Seismic data interpolation beyond aliasing using regularized nonstationary autoregression  Next: Missing data interpolation Up: Step 1: Adaptive PEF Previous: Step 1: Adaptive PEF

### Regular trace interpolation

An important property of PEFs is scale invariance, which allows estimation of PEF coefficients (including the leading '' and prediction coefficients ) for incomplete aliased data that include known traces and unknown or zero traces . For trace decimation, zero traces interlace known traces. To avoid zeroes that influence filter estimation, we interlace the filter coefficients with zeroes. For example, consider a 2-D PEF with seven prediction coefficients: (1)

Here, the horizontal axis is time, the vertical axis is space, and '' denotes zero. Rescaling both time and spatial axes assumes that the dips represented by the original filter in equation 1 are the same as those represented by the scaled filter (Claerbout, 1992): (2)

For nonstationary situations, we can also assume locally stationary spectra of the data because trace decimation makes the space between known traces small enough, thus making adaptive PEFs locally scale-invariant. For estimating adaptive PEF coefficients, nonstationary autoregression allows coefficients to change with both and . The new adaptive filter can look something like (3)

In other words, prediction coefficients are obtained by solving the least-squares problem,    (4)

where = , which represents the causal translation of , with time-shift index and spatial-shift index scaled by decimation interval . Note that predefined constant uses the interlacing value as an interval; i.e., the shift interval equals 2 in equation 3. Subscript is the general shift index for both time and space, and the total number of and is . is the regularization operator, and is a scalar regularization parameter. All coefficients are estimated simultaneously in a time/space variant manner. This approach was described by Fomel (2009) as regularized nonstationary autoregression (RNA). If is a linear operator, least-squares estimation reduces to linear inversion (5)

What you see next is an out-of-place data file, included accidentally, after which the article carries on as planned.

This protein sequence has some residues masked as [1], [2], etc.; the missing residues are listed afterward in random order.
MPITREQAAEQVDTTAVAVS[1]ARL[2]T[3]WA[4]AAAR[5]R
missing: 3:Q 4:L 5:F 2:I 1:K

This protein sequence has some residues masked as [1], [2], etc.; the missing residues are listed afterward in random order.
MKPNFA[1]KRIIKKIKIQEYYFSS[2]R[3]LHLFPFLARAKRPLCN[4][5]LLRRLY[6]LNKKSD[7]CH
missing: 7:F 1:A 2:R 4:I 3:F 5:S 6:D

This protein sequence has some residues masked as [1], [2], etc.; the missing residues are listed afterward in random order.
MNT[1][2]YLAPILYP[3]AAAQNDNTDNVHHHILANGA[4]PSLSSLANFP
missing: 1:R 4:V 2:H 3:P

where (6) (7)

and the elements of matrix are (8)

Shaping regularization (Fomel, 2007) incorporates a shaping (smoothing) operator instead of and provides better numerical properties than Tikhonov's regularization (Tikhonov, 1963) in equation 4 (Fomel, 2009). Inversion using shaping regularization takes the form (9)

where (10)

the elements of matrix are   (11)

and is a scaling coefficient. One advantage of the shaping approach is the relative ease of controlling the selection of and in comparison with and . We define as Gaussian smoothing with an adjustable radius, which is designed by repeated application of triangle smoothing (Fomel, 2007), and choose to be the mean value of .

Coefficients at zero traces get constrained (effectively smoothly interpolated) by regularization. The required parameters are the size and shape of the filter and the smoothing radius in .    Seismic data interpolation beyond aliasing using regularized nonstationary autoregression  Next: Missing data interpolation Up: Step 1: Adaptive PEF Previous: Step 1: Adaptive PEF

2013-07-26